I wanted to stop reading this book at so many points because the writing is poor and strange, but the story is genuinely interesting and I had to see how it wrapped up. The ending? I have no idea what happened. I do not understand the ending at all. I think it's supposed to be a big cliffhanger for the next book, but I don't actually know what was going on. A new-ish character is kind of introduced. The second-to-last scene is not at all wrapped up. I think some of the characters died? One of them was lost, was that character found? Confused!!!!!! 

I loathe writing negative reviews. This book really needs more work and has so much potential. It's such a bummer to see that my opinions are echoed in so many other reviews. I hope the author and publisher consider working more on this book before publishing. It's such a shame and waste if not. I usually rate books 1 star when I really dislike them, find something offensive and unhelpful to our culture like gore-porn or something, and think the book should never see the light of day. Whiteland gets 2 stars because it's really a great idea; I don't hate it, it just needs a lot of work. But I don't recommend it.
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The premise sounded fantastic. Unfortunately I was unable to finish this book. The writing style did not sit well with me, and although it picked up a little I just wasn’t engaged enough in the story to continue.
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I really enjoyed this book. It was full of Intrigue and I was so gripped. I really enjoyed something a bit different because I usually like a romance novel.

This book is exciting and keeps you involved right from the beginning.

Whiteland is a brilliant book and I think the concept of it is so interesting, nothing like I've read before.

The twoing and froing between Kira and Callum is quite amusing in parts and I was looking forward to seeing what was going to happen with them

When Kira is in her dreams I feel like I'm there in her dreams with her, its so we'll written.

I really enjoyed the references to Game of Thrones and Lord of the rings.

Lastly I loved at the end of the book at you find out Whiteland is based where the author lives. It sounds both spooky and beautiful.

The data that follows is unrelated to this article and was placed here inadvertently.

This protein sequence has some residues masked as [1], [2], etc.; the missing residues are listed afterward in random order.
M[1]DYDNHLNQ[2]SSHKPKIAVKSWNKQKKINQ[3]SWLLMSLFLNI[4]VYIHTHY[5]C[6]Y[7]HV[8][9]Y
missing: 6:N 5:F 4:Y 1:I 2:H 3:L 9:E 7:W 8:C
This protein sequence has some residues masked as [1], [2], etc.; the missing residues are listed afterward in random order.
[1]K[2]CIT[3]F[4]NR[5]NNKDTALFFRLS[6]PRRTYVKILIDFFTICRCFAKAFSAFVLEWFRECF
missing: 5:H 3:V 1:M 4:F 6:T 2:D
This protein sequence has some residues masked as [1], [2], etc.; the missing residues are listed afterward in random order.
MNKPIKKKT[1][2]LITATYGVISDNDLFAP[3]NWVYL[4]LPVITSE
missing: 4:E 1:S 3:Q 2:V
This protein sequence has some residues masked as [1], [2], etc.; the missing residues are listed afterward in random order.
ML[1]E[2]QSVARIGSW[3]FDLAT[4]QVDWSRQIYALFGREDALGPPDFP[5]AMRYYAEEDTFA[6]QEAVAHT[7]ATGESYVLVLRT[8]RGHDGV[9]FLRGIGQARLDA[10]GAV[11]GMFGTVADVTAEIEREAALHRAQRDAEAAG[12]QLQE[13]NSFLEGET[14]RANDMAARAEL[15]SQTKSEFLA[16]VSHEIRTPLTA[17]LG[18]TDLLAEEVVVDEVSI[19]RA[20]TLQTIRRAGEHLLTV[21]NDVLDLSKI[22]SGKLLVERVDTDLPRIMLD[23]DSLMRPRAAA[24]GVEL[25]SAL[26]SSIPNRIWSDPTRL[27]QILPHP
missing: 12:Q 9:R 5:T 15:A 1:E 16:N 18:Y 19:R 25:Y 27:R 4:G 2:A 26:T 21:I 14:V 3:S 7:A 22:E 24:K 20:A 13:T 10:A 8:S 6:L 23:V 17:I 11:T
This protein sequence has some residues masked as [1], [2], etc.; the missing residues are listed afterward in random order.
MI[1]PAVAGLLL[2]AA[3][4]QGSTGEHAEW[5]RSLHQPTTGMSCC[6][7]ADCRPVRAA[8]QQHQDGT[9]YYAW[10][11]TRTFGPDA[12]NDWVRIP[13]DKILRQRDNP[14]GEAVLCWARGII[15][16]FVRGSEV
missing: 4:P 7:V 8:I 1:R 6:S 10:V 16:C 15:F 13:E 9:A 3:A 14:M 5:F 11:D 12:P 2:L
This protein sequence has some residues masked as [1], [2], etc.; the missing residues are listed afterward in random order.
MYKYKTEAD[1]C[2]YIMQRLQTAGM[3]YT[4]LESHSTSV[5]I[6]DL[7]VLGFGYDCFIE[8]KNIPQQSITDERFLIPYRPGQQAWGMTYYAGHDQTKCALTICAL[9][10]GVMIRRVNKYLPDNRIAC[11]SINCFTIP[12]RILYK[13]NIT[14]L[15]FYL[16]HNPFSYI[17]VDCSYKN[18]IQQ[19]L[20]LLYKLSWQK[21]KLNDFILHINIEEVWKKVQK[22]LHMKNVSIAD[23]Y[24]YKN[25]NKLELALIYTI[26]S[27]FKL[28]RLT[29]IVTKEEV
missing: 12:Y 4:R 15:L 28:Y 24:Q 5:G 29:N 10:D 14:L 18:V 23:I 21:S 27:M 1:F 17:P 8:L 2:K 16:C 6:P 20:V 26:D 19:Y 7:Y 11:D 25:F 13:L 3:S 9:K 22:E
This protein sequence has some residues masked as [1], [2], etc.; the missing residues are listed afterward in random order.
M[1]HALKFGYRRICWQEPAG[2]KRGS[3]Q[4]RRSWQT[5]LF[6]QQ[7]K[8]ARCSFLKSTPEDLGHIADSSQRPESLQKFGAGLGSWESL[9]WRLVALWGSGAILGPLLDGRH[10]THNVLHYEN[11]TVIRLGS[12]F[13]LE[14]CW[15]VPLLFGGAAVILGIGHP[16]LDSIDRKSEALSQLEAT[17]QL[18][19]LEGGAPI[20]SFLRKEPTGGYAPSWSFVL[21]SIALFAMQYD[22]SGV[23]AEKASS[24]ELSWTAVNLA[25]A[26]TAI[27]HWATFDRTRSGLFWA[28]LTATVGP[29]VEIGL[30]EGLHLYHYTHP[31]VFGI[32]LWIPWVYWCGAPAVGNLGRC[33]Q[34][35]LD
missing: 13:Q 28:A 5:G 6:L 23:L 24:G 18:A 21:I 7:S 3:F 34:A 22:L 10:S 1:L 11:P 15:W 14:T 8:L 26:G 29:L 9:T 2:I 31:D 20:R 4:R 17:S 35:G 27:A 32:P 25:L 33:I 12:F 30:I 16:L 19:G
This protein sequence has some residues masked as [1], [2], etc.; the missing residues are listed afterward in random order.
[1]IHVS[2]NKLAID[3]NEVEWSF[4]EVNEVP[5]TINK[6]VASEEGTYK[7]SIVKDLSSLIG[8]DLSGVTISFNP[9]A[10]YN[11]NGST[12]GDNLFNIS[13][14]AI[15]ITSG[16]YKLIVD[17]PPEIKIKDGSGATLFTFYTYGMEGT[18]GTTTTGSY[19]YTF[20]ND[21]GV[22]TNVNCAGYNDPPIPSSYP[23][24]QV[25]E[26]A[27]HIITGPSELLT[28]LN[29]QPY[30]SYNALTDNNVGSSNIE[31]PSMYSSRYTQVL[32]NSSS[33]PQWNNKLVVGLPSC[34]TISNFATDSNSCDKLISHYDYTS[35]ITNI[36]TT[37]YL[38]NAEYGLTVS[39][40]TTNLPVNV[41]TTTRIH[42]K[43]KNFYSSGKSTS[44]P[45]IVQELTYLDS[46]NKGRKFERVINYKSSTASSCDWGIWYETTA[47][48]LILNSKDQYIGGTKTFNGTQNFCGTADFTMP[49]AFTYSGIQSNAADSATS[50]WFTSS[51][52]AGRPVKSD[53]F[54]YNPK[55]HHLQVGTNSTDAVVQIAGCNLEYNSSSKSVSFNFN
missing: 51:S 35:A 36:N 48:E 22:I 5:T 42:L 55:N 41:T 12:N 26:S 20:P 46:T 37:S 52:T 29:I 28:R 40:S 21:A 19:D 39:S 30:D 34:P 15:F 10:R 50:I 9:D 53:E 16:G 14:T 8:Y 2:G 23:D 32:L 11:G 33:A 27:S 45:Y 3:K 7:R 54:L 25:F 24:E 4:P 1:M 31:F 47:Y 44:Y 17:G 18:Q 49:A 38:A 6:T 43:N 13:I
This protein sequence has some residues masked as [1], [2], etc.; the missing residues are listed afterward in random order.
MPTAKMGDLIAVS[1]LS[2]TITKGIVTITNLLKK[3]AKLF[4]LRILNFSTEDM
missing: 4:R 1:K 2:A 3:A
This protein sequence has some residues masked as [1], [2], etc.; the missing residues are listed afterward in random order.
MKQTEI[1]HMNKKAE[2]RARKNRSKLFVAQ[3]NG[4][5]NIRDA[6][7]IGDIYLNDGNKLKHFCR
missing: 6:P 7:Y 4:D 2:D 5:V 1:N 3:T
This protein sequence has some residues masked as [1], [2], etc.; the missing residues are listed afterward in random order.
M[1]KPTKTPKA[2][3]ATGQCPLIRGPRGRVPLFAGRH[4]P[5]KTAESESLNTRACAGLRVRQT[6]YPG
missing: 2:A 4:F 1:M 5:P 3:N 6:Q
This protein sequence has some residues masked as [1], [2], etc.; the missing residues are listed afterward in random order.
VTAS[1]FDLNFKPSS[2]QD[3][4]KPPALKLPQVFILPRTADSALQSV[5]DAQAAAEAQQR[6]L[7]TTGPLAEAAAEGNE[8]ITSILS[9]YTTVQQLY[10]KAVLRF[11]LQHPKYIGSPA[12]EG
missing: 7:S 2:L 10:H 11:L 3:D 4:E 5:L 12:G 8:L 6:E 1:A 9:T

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I unfortunately could not get into this book and managed only a few chapters before I gave up. The writing style just wasn't for me, or maybe I'm not in the mood for something of its kind. There is an almost a surreal feel to it, like a fever dream and I'm sure someone else will most likely love this book. I will attempt to read it again at a later date.
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I really enjoyed the beginning, I loved the beginning. But, after the first start I had a harder time enjoying the book. The book was still a good read but the author did a lot of repetition. A good amount could have been taken off the book and still have the story.
Kira is on a holiday with her family, when her sister disappears twice so Kira teams up with Callum to find her. The people or characters that they meet on their adventure remind me of a mixture of the grims brothers fairy tales and narnia kind of characters. I think that this is a new ground for me because while I have read Stephen King books but I really haven’t read anything Fantasy Horror. I love the creepy eerie feelings, while I do have a lot of hope for the trilogy I think this book has a lot of potential and I am definitely looking forward to finishing the next installment in this series.
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I thank NetGalley for offering me the opportunity to read this before it’s release date. However, I have to DNF it at 30%. The overall concept of the the story is incredible and I really wish I could have continued. There’s something about this writing style that was just not sitting well with me. It appeared to be trying to be poetic or snarky. But, the constant bamboozoling of thrown in random sayings kept completely pulling me out. For example, there’s a point where one character is seeing one thing and another seeing something else. The one not seeing the thing says, “stupid monkey. Stupid stupid monkey”. There was absolutely not context for this. The character has never once referred to themselves as a monkey or referenced a monkey. It was just too distracting and had no relevance to the story. I do like that fact that I could tell the author is a huge fantasy genre fan. There were several references to books and movies and that was incredible. If there wasn’t random saying and concepts lined every paragraph or two this would have been hands down a winner, to me.
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I struggled with this one because it started off really well and grabbed my attention but then became too repetitive and bogged down with details that didn’t seem necessary. I know there are people out there who like that kind of detail, but it wasn’t for me. That’s ok though because this author is definitely talented and has great potential.